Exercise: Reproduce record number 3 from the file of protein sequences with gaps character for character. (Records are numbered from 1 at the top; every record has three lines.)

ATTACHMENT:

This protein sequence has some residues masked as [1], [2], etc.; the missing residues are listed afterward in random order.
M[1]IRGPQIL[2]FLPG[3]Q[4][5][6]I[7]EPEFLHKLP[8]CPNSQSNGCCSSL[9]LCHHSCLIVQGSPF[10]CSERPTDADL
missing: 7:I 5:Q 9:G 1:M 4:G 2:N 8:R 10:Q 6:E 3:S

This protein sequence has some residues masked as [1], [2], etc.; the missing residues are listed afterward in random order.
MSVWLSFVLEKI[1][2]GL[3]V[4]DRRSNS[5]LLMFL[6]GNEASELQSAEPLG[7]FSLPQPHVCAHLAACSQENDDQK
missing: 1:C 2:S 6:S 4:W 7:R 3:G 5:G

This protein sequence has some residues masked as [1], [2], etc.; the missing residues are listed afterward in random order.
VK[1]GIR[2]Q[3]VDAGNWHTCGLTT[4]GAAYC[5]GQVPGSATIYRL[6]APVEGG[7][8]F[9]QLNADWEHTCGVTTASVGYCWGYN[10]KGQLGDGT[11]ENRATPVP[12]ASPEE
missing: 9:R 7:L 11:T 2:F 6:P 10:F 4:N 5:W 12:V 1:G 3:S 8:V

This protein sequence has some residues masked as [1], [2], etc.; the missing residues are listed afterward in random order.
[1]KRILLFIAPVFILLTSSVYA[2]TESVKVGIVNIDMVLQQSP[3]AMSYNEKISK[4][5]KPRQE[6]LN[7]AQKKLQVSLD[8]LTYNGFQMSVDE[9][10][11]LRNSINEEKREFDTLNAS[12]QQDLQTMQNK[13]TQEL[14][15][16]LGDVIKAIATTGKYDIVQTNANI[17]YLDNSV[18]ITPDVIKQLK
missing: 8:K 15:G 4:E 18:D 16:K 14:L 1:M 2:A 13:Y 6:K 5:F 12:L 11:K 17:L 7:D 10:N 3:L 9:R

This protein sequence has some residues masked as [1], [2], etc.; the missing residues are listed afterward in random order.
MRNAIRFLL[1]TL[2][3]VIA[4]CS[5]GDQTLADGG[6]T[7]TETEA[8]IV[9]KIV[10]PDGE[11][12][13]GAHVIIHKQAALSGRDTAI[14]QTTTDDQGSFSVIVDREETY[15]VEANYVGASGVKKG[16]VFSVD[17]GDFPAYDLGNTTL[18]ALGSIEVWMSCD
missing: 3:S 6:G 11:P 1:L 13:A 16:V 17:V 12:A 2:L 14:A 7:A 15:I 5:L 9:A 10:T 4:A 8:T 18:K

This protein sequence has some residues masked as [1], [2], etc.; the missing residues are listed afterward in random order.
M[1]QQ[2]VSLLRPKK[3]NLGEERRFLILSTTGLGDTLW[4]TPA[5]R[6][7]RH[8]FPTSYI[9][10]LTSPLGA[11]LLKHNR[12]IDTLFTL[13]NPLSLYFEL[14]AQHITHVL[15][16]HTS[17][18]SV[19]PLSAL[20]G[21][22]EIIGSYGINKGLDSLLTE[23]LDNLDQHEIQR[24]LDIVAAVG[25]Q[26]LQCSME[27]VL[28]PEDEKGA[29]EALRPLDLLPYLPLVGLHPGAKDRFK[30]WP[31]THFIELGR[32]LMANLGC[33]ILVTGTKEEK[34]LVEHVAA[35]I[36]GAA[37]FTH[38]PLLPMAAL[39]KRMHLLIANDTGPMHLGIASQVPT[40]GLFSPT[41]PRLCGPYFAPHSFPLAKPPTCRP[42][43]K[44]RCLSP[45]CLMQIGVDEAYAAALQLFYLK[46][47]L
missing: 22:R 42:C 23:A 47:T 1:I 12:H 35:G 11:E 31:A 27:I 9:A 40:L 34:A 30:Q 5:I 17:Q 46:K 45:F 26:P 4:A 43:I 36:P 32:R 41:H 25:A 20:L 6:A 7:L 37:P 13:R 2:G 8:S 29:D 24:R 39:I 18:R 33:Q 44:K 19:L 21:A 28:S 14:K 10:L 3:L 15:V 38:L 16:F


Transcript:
This protein sequence has some residues masked as [1], [2], etc.; the missing residues are listed afterward in random order.
VK[1]GIR[2]Q[3]VDAGNWHTCGLTT[4]GAAYC[5]GQVPGSATIYRL[6]APVEGG[7][8]F[9]QLNADWEHTCGVTTASVGYCWGYN[10]KGQLGDGT[11]ENRATPVP[12]ASPEE
missing: 9:R 7:L 11:T 2:F 6:P 10:F 4:N 5:W 12:V 1:G 3:S 8:V